Newbie question?

Discussion in 'Incubating & Hatching Eggs' started by ellenaspen, Feb 17, 2011.

  1. ellenaspen

    ellenaspen Out Of The Brooder

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    Feb 2, 2011
    Yet another question...I am putting my first eggs in my incubator this morning. I did a test run yesterday and it got to the temp and humidity I wanted and stayed there all night. Now I am ready to set my eggs. Do I let the system off and let it cool down, put my eggs in and let them slowly come up to temp...or is it OK to put them in right now with the temp and humity already set?

    TIA
     
  2. terrilhb

    terrilhb Chillin' With My Peeps

    Dec 11, 2010
    Georgia
    [​IMG] from Ga. I think you just put them in. Good luck [​IMG]
     
  3. MuscovyMad

    MuscovyMad Chillin' With My Peeps

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    Dec 2, 2010
    I let mine rise to room temperature and then put them in. They rise relatively slowly anyway. Good luck.
     
  4. ellenaspen

    ellenaspen Out Of The Brooder

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    Feb 2, 2011
    OK...they are going in now...wish me luck!!
     
  5. blefky

    blefky life in the yard

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    Mar 18, 2010
    stamford, ct
    Temp and humidity drop quickly when you open the incubator, so by the time you open it, and get your eggs settled in the way you want them you'll have lost much of the heat and humidity. Don't worry about it. Put your eggs in and don't adjust the temp or humidity right away. It takes time for the eggs to warm up. This may be of help:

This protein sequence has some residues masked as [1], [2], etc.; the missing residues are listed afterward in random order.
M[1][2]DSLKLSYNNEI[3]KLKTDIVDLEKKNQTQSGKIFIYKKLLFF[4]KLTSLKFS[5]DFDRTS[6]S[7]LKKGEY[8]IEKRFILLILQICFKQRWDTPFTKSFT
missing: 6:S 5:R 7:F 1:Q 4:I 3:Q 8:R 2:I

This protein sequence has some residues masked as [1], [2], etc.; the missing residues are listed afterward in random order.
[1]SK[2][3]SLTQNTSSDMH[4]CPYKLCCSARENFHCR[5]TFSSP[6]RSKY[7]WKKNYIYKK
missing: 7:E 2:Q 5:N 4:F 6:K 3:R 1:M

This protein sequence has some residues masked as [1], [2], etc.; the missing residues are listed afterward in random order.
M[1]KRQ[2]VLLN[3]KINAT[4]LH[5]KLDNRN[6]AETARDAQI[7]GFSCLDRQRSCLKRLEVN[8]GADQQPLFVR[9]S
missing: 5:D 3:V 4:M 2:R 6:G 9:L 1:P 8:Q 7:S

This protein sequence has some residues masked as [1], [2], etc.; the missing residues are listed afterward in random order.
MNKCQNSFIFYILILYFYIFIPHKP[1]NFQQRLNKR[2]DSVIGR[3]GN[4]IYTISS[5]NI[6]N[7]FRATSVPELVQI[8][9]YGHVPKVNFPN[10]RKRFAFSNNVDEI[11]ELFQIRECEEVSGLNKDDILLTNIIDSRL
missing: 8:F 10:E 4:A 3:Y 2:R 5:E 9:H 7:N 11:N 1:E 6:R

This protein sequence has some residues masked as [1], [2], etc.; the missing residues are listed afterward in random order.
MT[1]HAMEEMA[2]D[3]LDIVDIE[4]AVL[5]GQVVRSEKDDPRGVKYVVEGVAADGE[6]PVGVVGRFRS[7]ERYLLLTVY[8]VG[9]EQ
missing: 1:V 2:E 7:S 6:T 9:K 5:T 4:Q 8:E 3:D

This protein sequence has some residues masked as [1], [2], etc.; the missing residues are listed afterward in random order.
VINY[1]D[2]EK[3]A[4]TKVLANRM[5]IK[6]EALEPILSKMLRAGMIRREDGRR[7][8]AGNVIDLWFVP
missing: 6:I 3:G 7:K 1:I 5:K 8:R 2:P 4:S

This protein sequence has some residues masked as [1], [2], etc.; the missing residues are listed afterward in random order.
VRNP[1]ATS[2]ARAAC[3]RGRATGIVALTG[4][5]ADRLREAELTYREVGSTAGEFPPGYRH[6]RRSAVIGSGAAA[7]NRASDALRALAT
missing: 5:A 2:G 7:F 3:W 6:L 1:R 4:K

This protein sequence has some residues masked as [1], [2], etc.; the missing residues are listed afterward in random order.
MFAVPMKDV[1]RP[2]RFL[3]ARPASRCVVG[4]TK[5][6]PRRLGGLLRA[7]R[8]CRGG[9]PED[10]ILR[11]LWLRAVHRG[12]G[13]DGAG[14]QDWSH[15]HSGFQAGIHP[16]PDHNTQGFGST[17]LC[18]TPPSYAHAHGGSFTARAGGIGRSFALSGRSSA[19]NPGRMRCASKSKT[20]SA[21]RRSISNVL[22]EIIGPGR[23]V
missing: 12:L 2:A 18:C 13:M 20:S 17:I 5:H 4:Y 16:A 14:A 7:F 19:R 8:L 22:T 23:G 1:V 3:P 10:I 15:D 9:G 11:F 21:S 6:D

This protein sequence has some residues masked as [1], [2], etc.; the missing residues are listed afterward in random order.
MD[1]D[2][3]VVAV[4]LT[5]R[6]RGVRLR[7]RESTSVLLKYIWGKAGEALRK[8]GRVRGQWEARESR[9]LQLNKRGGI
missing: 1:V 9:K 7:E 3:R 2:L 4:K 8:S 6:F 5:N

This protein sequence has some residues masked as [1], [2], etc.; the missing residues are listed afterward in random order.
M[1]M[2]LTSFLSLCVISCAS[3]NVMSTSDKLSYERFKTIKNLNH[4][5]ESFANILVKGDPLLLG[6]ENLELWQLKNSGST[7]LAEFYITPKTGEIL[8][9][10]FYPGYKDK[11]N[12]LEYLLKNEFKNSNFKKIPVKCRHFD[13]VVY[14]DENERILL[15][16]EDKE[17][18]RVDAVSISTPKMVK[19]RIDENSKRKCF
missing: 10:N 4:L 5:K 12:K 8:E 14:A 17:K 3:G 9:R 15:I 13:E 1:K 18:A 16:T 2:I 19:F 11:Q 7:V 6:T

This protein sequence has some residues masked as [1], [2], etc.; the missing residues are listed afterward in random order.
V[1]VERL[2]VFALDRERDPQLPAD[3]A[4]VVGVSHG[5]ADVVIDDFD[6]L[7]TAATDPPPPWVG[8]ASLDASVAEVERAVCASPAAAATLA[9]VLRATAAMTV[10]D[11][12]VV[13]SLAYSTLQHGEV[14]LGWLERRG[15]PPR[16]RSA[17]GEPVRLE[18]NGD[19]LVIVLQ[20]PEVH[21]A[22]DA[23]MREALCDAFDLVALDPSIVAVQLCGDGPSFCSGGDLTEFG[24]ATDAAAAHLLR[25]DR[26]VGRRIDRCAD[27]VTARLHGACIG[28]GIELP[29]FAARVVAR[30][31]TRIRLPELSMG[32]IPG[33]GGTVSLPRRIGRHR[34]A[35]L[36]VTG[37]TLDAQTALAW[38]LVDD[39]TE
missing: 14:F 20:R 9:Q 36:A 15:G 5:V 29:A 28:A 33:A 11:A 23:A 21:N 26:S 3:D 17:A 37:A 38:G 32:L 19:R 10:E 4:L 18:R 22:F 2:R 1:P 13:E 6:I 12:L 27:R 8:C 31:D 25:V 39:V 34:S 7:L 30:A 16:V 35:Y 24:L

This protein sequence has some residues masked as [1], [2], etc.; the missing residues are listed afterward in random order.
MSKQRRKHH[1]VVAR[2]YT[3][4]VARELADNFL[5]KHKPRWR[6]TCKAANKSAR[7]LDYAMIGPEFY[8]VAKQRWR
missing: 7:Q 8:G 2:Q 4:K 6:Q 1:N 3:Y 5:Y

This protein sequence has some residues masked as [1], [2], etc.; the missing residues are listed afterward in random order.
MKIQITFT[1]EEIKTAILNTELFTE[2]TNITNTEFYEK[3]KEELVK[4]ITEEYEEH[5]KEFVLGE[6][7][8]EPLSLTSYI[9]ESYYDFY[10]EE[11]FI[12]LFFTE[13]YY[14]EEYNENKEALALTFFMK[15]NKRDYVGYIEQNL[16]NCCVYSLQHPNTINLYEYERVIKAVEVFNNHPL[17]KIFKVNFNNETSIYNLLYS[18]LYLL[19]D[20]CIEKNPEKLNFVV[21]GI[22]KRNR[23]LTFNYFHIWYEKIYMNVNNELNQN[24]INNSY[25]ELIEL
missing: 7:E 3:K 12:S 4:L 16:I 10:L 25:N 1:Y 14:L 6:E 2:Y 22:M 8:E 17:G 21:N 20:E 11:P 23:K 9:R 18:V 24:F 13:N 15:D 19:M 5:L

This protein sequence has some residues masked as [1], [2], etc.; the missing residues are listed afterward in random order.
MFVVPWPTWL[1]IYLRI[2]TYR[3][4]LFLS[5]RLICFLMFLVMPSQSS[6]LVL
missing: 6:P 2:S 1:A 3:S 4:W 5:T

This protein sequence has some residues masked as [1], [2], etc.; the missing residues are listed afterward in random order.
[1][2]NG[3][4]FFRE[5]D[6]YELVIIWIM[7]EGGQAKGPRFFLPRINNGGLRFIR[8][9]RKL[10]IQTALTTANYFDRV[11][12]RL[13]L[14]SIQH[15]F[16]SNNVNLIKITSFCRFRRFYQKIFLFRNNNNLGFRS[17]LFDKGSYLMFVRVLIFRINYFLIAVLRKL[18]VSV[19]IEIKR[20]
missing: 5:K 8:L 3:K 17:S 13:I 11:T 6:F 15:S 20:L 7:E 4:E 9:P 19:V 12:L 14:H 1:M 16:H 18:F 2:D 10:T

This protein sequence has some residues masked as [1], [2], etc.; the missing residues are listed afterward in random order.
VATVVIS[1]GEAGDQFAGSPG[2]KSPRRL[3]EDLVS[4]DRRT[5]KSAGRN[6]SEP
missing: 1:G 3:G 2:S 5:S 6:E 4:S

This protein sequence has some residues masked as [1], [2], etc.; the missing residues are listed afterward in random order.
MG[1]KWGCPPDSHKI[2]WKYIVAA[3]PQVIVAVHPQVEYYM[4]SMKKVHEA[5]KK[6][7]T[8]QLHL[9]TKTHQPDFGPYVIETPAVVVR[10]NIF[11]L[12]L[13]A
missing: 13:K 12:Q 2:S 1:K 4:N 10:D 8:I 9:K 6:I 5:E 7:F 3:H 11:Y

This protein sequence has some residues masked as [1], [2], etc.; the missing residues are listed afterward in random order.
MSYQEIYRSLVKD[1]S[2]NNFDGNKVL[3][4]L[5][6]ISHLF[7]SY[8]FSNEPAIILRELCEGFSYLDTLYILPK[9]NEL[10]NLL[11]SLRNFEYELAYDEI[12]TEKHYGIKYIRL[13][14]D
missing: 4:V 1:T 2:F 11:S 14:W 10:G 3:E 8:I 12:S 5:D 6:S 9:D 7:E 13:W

"Once eggs are in the incubator, do not adjust the temperature or humidity for a few hours unless the temperature exceeds 102 degrees F. After 4 hours, make proper adjustments. The final temperature should vary only degree above or below 99.5 degrees F. The temperature of incubators without circulating fans fluctuates more than incubators with circulating fans. If the temperature does not exceed 102 degrees F, the hatch should not be harmed.

    The small end of the egg should be lower than the large end of the egg when set in the incubator. An embryo orients during incubation so that the head develops toward the large end of the egg where the air cell is located. A chick's head can orient away from the air cell of the egg if the small end is higher than the large end during incubation. An embryo oriented in the wrong direction will not hatch." (taken from ogpbb.com)

    Good luck and [​IMG]
     
  6. ellenaspen

    ellenaspen Out Of The Brooder

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    Feb 2, 2011
    Great info...blefky
     

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